This content discusses trauma, which some people may find triggering.
- What is recovery?
- What might help with my recovery?
- What support is available?
- Further resources and information
What is recovery?
When it comes to mental illness, recovery can mean different things. For some people, it will mean no longer having symptoms of their mental health condition. For others, it will mean managing their symptoms, regaining control of their life and learning new ways to live the life they want.
Recovery is often described as a process that isn’t always straightforward. You might have days (or weeks, or months) where you feel well and times when your symptoms return. If you’ve discovered techniques and treatments that work for you, you’re likely to feel more confident, and less overwhelmed by your symptoms.
When it comes to your recovery, think about what’s important for you and what a meaningful life would look like.
What might help with my recovery?
Different things may help, and no right or wrong way to recover. Some research suggests that key factors on the road to recovery include:
- good relationships
- satisfying work
- personal growth
- the right living environment
Setting goals may help you recover. Think about what’s important to you: whether that’s making new friends, having a routine or finding voluntary work. Consider making SMART goals. SMART stands for:
- Specific – be clear about what you want to do (for example, do yoga once a week for the next six months)
- Meaningful – if your goal is important to you, you’re more likely to stick with it (yoga makes me feel less tense and more focused)
- Achievable – is your goal something you can do? (I have the time and energy to do a weekly class)
- Realistic – is your goal appropriate for you? (I’ve exercised once a week before, and I know I can do it again)
- Time-limited – set a date for when you want to achieve your goal to keep you focused
Don’t be hard on yourself if you don’t reach your goal. Maybe you need more time to achieve it, or maybe it isn’t right for you right now.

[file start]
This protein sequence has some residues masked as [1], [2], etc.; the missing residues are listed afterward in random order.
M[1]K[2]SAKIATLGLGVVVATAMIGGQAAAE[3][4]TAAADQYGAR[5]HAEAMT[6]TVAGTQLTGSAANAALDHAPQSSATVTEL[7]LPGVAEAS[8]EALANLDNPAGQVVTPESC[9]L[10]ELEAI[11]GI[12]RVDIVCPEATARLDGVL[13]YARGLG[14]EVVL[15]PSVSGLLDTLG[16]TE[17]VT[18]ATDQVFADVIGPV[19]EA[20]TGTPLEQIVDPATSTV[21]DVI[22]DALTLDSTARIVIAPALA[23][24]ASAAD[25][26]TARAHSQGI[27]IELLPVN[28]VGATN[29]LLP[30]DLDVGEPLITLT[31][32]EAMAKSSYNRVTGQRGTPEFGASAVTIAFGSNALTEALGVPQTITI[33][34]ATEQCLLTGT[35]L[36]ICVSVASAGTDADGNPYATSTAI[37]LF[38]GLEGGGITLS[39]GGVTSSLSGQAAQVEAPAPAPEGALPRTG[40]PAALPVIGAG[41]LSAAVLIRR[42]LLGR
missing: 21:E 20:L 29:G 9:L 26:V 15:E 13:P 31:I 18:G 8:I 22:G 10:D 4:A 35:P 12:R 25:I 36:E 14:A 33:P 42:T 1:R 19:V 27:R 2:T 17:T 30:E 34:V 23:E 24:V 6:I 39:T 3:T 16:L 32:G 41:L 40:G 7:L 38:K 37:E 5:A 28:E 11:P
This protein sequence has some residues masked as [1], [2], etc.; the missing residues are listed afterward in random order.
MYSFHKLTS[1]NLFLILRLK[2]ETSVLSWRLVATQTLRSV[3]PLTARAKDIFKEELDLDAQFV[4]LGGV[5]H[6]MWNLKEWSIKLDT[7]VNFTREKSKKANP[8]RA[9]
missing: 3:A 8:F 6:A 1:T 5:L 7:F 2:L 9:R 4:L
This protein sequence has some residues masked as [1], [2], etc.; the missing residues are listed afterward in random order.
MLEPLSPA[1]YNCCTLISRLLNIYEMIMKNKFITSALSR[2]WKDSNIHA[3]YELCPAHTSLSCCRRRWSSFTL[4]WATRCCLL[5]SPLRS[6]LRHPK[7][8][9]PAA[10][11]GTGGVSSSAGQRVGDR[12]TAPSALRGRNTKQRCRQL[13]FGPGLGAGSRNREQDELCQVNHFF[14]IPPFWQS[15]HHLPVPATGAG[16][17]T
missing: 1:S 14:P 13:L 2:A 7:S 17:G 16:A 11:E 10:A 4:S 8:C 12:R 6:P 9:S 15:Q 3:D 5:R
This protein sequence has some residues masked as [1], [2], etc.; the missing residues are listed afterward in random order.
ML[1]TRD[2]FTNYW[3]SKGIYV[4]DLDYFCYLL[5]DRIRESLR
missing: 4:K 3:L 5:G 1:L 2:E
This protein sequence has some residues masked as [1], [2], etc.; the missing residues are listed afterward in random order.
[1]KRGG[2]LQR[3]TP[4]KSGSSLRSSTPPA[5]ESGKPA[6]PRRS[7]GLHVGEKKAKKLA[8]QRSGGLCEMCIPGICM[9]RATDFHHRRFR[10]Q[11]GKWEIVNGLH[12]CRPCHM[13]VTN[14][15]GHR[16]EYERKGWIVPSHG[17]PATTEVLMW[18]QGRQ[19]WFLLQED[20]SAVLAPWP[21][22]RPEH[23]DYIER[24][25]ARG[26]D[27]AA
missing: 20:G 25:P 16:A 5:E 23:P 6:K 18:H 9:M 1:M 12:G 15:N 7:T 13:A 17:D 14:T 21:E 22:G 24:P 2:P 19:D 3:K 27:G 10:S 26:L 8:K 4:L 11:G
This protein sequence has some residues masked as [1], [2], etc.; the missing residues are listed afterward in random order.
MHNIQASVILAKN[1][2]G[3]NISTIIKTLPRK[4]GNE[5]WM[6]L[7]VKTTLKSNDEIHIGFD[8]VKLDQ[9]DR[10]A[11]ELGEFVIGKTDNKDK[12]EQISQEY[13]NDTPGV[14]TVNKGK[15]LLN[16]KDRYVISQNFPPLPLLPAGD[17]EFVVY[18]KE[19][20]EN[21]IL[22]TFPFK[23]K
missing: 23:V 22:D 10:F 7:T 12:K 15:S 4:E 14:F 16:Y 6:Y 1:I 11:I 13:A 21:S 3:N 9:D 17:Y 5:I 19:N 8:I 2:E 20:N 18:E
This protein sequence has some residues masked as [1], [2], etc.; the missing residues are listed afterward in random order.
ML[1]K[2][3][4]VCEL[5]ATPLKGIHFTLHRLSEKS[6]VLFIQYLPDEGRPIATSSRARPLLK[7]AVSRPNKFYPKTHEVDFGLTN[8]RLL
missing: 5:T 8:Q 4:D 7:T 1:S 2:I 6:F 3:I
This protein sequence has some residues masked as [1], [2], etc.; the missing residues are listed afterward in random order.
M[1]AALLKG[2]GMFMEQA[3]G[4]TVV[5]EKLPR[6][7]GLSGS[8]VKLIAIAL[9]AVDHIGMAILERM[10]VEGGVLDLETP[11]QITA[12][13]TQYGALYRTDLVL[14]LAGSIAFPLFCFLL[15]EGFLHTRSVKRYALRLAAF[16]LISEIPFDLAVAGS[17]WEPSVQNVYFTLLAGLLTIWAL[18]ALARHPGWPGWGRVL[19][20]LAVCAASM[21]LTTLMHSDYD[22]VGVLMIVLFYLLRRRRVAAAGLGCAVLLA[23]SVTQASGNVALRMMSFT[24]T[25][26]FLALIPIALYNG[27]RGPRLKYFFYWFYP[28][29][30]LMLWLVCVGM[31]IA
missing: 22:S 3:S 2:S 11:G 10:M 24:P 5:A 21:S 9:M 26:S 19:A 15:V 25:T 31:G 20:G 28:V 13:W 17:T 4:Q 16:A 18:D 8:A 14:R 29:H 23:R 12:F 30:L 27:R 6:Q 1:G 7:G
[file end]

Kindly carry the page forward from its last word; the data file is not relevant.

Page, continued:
Whatever it is that’s important to your recovery, remember you don’t have to figure things out on your own. Support from others – whether that’s your GP, friends, family or professionals involved in your care – can make a recovery easier.
What support is available?
You may want to start by talking to your GP about your options: whether that’s medication, therapy or other kinds of help such as support groups or complementary therapies. You could try peer support, talking therapy or mindfulness.
Recovery colleges are available in most areas as part of the NHS. They offer free courses on different aspects of mental health to help you manage your symptoms and become an expert in your recovery and self-care. People with lived experience of mental health conditions are involved in developing the courses. Search online to see if there’s a recovery college in your area, or speak to your GP.
Think about all the other things that affect your mental health, too: debt, poor housing, trauma or long-term physical health conditions, for example. Our pages on these have more information on how to get help.
Further resources and information
- Wellness Recovery Action Plan (WRAP) is a tool you can use to stay well and make your life your own. It teaches you how to use some key concepts of recovery – hope, personal responsibility, education, self-advocacy and support – in your daily life. Their website has a WRAP app you can download.
- If you find reading about other people’s recovery journeys helpful, Mind, Time to Change and the Scottish Recovery Network have personal stories.
- Rethink’s page on recovery has more examples of things that may help you recover.
If you feel affected by the content you have read, please see our get help page for support.